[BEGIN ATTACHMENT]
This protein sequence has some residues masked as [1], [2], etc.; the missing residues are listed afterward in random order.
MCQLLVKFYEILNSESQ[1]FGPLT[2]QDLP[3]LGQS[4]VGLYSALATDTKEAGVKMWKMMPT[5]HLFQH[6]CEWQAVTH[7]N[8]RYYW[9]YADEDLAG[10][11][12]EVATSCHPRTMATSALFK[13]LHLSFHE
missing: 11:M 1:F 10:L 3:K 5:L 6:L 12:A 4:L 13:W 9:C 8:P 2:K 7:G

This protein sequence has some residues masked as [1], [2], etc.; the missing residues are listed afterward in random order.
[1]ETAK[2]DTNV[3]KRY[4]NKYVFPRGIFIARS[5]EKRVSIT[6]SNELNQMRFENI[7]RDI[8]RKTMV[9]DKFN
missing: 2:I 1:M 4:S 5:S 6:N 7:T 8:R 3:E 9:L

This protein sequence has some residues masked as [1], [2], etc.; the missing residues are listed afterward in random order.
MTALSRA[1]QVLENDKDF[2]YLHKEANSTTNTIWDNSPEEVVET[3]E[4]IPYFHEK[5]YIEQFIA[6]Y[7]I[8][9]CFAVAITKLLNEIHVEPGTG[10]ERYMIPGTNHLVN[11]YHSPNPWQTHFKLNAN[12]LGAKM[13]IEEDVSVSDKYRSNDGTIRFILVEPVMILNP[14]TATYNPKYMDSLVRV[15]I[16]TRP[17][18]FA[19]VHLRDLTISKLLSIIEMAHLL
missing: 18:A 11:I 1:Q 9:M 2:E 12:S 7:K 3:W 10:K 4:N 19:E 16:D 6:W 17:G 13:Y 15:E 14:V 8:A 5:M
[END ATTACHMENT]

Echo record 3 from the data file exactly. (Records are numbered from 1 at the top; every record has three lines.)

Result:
This protein sequence has some residues masked as [1], [2], etc.; the missing residues are listed afterward in random order.
MTALSRA[1]QVLENDKDF[2]YLHKEANSTTNTIWDNSPEEVVET[3]E[4]IPYFHEK[5]YIEQFIA[6]Y[7]I[8][9]CFAVAITKLLNEIHVEPGTG[10]ERYMIPGTNHLVN[11]YHSPNPWQTHFKLNAN[12]LGAKM[13]IEEDVSVSDKYRSNDGTIRFILVEPVMILNP[14]TATYNPKYMDSLVRV[15]I[16]TRP[17][18]FA[19]VHLRDLTISKLLSIIEMAHLL
missing: 18:A 11:I 1:Q 9:M 2:E 12:S 7:K 3:W 10:K 4:N 19:E 16:D 6:W 17:G 13:Y 15:E 14:V 8:A 5:M